Competition for foreign investors has intensified in recent years as the number of visas granted to the Chinese under the EB-5 program bumped up against an annual cap for the first time and the number of U.S. investment funds seeking to tap overseas capital through the visa program mushroomed.
About 11,000 EB-5 visas were issued in the past fiscal year, up from about 6,000 the year before, according to State Department statistics. In the latest numbers, roughly 85 percent of the visas went to mainland Chinese.
“There’s a lot of recruiting that goes on,” said the Brookings Institution’s Audrey Singer, who has studied the program. “It’s like a circuit.”
The involvement of Rodham, Hoeffel and Margolies in the project helps win funding both at home and overseas, one veteran backer of the Philadelphia effort said.
“Some of it is definitely knowledge and network and some of it probably is optics,” said Andy Toy, a former board member of the Pennsylvania Chinatown Development Corp.
Indeed, President Barack Obama’s half-brother, Mark Obama-Ndesandjo, said in an interview aired earlier this year that he was approached by developers of a real estate project in El Monte, California, who wanted to use the investor-visa program to scare up funding.
“They said they wanted to pay a lot,” Obama-Ndesandjo told ABC News, adding that he turned down the offer because he didn’t want to appear to be trading on his ties to his famous relative. “People want to use the Obama name. … If you’re seen with somebody, if you take a photo with somebody who’s of stature or had a prominent family, in China this is very, very important.”
The investor-visa program was started in 1990 to lure foreign entrepreneurs to move tech startups to the United States in exchange for the promise of legal residency and, eventually, citizenship. However, few foreigners took up the offer.
In 1993, Congress made it easier for investors to band together through funds set up by regional centers. In addition, lawmakers loosened the requirement to create 10 jobs per investor for two years. Under the new rules, jobs created indirectly by a project or business could be counted toward that tally.
The changes spurred funding for real-estate projects, since the economic activity created by short-term construction jobs translates into jobs in other areas.
“Real estate is probably the most common EB-5 project,” said Yale-Loehr. “You can’t count the construction workers themselves since they don’t work for two years, but you are allowed to count the indirect effects. … As long as economists use a standard econometric model, the immigration service says ‘Fine.’”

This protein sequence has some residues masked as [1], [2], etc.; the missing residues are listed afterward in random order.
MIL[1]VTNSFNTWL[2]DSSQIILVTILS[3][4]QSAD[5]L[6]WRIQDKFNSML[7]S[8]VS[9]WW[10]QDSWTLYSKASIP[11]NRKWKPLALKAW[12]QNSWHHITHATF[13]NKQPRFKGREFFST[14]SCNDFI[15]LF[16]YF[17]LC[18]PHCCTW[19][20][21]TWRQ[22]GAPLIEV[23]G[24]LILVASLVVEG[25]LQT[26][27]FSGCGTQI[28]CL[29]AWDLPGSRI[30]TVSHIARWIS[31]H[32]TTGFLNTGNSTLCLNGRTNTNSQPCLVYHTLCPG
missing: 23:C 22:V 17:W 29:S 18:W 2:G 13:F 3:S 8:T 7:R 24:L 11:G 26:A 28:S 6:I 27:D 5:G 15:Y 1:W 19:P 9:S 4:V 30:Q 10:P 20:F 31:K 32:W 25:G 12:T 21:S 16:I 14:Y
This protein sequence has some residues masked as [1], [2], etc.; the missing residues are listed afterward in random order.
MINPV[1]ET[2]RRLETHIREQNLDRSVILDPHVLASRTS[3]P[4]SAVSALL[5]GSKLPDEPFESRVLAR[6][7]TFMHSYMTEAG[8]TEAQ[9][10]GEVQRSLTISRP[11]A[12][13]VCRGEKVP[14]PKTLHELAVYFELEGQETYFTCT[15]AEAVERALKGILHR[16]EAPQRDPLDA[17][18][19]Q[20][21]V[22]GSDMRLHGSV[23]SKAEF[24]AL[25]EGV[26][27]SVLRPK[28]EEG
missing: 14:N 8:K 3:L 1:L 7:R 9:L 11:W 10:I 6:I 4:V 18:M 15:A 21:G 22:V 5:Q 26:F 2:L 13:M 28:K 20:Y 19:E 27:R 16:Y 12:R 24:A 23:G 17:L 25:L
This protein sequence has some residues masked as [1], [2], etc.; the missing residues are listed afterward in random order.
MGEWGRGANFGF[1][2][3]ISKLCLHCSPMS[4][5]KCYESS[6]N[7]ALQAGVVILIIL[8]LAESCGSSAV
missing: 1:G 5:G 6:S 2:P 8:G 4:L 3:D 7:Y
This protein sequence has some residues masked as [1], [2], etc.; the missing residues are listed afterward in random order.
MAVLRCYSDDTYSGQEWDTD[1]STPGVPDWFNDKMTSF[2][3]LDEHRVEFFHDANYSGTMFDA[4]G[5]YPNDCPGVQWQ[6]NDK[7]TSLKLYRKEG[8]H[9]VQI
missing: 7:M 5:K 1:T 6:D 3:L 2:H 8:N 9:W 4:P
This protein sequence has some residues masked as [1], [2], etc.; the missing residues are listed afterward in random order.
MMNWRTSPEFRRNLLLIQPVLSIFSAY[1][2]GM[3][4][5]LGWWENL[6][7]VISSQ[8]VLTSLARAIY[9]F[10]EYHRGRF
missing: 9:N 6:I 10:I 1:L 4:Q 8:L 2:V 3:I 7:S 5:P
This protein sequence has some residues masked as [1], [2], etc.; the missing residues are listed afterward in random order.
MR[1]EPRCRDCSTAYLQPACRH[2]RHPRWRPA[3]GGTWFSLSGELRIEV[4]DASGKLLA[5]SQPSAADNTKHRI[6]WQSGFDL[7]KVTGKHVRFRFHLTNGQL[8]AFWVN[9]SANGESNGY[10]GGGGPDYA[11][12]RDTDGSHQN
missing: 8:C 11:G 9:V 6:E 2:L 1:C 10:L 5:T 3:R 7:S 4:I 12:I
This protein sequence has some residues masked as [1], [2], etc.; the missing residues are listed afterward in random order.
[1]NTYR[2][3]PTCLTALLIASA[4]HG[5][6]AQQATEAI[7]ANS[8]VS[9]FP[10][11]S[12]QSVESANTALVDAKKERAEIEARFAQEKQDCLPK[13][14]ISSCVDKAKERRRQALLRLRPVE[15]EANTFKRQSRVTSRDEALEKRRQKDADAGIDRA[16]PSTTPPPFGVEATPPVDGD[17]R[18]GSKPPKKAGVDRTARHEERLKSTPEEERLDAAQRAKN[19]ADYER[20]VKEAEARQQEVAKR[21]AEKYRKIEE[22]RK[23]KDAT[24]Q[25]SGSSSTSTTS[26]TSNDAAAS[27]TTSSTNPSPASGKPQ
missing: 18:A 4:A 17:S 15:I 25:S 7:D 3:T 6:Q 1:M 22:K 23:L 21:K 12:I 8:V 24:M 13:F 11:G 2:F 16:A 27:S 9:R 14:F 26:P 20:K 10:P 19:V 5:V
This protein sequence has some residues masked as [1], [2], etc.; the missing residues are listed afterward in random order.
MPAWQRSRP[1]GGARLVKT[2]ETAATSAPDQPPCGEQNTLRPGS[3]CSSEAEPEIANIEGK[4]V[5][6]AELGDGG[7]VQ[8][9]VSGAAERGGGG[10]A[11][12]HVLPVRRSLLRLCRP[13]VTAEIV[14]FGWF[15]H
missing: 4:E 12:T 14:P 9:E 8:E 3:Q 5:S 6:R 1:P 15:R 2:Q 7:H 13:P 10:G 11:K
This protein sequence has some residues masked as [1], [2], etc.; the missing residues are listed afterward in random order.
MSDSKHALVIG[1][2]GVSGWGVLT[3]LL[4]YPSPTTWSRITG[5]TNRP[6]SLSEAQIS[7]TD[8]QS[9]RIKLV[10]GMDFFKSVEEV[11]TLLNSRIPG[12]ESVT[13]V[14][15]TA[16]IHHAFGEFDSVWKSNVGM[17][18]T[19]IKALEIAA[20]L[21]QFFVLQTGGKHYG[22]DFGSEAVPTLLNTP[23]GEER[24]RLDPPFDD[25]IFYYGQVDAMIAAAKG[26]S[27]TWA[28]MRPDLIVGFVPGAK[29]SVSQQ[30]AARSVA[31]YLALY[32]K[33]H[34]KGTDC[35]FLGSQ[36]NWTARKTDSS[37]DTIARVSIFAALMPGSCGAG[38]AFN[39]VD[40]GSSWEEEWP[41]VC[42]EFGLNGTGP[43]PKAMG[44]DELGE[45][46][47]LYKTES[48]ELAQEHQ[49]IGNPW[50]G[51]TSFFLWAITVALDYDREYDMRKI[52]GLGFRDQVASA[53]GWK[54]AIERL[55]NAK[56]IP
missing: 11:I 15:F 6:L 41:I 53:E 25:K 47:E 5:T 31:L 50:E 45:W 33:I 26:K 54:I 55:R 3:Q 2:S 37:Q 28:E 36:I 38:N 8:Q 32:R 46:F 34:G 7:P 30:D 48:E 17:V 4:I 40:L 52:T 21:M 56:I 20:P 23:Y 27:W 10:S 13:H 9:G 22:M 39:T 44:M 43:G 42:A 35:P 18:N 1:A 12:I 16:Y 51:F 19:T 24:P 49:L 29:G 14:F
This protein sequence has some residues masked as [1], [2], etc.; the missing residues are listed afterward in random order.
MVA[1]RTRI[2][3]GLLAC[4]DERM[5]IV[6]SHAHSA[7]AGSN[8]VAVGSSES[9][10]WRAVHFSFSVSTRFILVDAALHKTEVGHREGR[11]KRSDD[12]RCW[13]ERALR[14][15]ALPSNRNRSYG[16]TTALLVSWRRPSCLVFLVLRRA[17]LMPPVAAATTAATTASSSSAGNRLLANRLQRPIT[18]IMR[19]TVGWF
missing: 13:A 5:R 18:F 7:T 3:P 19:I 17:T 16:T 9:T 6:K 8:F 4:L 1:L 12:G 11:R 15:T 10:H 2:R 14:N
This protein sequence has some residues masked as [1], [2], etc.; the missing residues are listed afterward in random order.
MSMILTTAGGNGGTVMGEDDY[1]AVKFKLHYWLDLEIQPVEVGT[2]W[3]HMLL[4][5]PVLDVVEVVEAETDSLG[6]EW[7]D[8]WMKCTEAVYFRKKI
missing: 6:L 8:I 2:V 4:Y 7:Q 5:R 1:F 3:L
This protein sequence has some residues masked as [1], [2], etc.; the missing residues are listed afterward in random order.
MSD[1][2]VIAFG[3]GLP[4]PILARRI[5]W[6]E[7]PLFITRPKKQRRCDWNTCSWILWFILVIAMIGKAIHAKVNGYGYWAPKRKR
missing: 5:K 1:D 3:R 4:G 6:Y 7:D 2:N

Foreign investors, especially those from China, seem to have an affinity for bricks-and-mortar projects rather than startup companies in leased space.
“Investors like real estate because it’s a tangible thing to be part owner of a hotel or part owner of an office building,” Yale-Loehr added.
The EB-5 program was beset with fraud early on, in part because it is hard for investors overseas to check the bona fides of U.S. projects. Some investors also view the entirety of the $500,000 investment and roughly $55,000 in fees as a write-off in exchange for the green cards they and their families receive.
The long-running “pilot” program is up for congressional reauthorization in September and enjoys broad bipartisan support, in part because the investor-visa funding has become a go-to for governors, mayors and developers looking for funds to augment bank loans or government money.
There has been a massive surge in EB-5 visa applications. Hudson Yards, a $20 billion project on the west side of Manhattan, raised $600 million recently through the investor visa program and is seeking another $200 million. EB-5 funds also helped build the Barclays Center arena in Brooklyn and the Pennsylvania Convention Center in Philadelphia, which some Chinatown activists complained encroached on their neighborhood.
One continuing concern about the program is whether efforts to target it to underprivileged areas are producing intended benefits.
Singer said the program is “probably not” delivering on the goal of boosting distressed communities, since residents of the immediate area may not benefit from the construction. “The people laying the concrete could come from some other jurisdiction,” she said.
Supporters of the project to which Rodham is now attached say the community center would fulfill a long-standing dream to redevelop the gritty northern end of Chinatown. The “cultural” connection can also be a draw for Chinese investors.
“It is developing an underdeveloped area,” Toy said. “It’s not just creating another hotel in the center of the city. … It’s a catalyst for a whole quadrant of our city that was blighted, for a long time.”
“This is a project we’ve been working on for over a decade. … We didn’t just come up with it to get EB-5 money,” he said.
Ben Schreckinger contributed to this report.